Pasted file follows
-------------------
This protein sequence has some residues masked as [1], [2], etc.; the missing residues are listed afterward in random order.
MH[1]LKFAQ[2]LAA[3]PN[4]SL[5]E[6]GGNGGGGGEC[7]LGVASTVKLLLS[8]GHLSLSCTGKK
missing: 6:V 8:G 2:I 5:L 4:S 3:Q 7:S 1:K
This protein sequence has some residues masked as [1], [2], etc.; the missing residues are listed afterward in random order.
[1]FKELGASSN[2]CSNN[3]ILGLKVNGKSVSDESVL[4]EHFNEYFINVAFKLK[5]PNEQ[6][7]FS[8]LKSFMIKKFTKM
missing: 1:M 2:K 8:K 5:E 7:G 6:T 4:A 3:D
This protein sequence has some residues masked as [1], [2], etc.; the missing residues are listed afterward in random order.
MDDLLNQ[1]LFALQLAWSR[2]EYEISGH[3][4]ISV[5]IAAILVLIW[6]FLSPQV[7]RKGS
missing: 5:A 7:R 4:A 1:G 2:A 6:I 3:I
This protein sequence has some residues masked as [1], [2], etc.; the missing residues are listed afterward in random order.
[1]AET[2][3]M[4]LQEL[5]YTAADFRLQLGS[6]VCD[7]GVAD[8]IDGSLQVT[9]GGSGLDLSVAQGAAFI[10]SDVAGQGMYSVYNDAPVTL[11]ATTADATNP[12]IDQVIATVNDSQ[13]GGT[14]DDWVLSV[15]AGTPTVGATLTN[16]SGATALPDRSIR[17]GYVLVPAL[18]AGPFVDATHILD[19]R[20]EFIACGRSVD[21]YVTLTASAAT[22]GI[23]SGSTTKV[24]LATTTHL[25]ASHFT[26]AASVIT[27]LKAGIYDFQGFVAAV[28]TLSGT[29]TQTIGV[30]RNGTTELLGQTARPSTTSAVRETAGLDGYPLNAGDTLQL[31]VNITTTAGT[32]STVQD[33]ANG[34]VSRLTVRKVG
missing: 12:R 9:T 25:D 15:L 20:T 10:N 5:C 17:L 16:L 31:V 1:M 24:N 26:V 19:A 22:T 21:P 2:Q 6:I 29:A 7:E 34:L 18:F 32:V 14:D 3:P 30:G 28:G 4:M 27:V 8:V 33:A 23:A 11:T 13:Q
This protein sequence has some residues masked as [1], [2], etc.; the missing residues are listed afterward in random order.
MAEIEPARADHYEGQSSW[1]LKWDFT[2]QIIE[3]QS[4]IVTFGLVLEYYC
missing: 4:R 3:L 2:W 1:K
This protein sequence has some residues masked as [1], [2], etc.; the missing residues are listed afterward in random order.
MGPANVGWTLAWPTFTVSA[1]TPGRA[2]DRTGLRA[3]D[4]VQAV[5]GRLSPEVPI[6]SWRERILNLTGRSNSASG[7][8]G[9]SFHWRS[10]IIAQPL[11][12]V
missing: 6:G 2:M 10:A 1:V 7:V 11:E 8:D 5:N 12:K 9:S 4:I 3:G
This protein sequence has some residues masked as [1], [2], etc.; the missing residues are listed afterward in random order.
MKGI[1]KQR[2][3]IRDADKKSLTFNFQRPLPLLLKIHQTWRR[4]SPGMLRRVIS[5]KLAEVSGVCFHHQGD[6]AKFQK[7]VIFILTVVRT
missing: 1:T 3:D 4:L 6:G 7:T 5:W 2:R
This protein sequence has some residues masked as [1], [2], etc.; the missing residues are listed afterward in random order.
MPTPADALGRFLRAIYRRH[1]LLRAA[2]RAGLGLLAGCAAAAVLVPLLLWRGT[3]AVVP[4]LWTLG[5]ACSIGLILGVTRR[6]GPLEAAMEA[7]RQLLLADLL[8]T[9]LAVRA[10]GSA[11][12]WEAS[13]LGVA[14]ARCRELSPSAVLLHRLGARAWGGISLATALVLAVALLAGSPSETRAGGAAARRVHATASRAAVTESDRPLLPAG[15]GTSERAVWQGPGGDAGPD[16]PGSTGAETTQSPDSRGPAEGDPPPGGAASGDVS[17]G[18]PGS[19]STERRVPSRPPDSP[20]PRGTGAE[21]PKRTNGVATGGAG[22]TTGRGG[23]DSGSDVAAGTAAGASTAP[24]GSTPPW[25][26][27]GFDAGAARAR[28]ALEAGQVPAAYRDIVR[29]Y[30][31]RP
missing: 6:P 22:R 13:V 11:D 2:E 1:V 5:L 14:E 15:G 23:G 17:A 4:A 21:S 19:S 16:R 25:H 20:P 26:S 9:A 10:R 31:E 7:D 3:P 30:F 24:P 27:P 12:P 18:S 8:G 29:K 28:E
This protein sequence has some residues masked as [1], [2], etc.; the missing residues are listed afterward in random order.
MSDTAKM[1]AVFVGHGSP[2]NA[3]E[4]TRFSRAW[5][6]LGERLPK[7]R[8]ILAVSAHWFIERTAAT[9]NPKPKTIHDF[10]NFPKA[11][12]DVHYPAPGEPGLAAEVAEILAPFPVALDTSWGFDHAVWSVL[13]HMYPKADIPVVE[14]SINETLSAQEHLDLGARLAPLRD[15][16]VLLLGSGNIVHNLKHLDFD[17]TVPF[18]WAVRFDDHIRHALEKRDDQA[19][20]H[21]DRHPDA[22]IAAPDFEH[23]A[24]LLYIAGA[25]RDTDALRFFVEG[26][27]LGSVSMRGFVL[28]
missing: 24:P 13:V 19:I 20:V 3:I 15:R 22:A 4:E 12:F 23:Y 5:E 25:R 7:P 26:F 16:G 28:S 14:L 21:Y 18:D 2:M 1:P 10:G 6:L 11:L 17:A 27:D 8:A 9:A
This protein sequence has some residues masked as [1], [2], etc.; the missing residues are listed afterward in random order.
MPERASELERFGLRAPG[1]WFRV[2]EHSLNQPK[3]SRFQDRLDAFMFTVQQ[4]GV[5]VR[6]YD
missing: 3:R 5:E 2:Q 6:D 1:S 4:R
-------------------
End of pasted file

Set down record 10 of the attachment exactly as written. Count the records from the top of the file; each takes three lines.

This protein sequence has some residues masked as [1], [2], etc.; the missing residues are listed afterward in random order.
MPERASELERFGLRAPG[1]WFRV[2]EHSLNQPK[3]SRFQDRLDAFMFTVQQ[4]GV[5]VR[6]YD
missing: 3:R 5:E 2:Q 6:D 1:S 4:R